Karyne B. Charbonneau is a Principal Economist in the Digital Economy and Advanced Analytics Division of the Canadian Economic Analysis Department at the Bank of Canada.
Prior to joining the Canadian Economic Analysis Department in August 2015, she spent two years in the International Economic Analysis Department. Most recently, she was Senior Analyst in the Canadian Projections and Policy Analysis Division in the Canadian Economic Analysis Department.
Her research focuses on applied econometrics and international trade.
She received her PhD in economics from Princeton University.
We build upon new developments in the international trade literature to construct a quantitative Ricardian framework similar to Caliendo and Parro (2015) to isolate and estimate the long-run economic impacts of tariff changes.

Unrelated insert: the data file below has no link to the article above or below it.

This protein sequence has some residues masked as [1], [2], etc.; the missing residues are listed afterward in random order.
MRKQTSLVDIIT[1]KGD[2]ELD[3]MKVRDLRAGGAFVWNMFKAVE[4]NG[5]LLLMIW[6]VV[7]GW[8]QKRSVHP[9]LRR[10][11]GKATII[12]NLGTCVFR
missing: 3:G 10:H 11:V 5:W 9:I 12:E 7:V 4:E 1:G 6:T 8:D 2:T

This paper compiles the contemporary view on three major Canadian-led trade policies that have marked Canada’s economic history since Confederation: the National Policy (1879), the Canada–US Agreement on Automotive Products (Auto Pact, 1965) and the Canada–US Free Trade Agreement (FTA, 1989, including its extension to the North American Free Trade Agreement, NAFTA, 1994).
In the past few years, many have postulated that the possible disinflationary effects of digitalization could explain the subdued inflation in advanced economies. In this note, we review the evidence found in the literature. We look at three main channels.
Canada’s international competitiveness has received increasing attention in recent years as exports have fallen short of expectations and Canada has lost market share. This paper asks whether the Bank of Canada’s current effective exchange rate measure, the CERI, is still an accurate measure of Canada’s international competitiveness.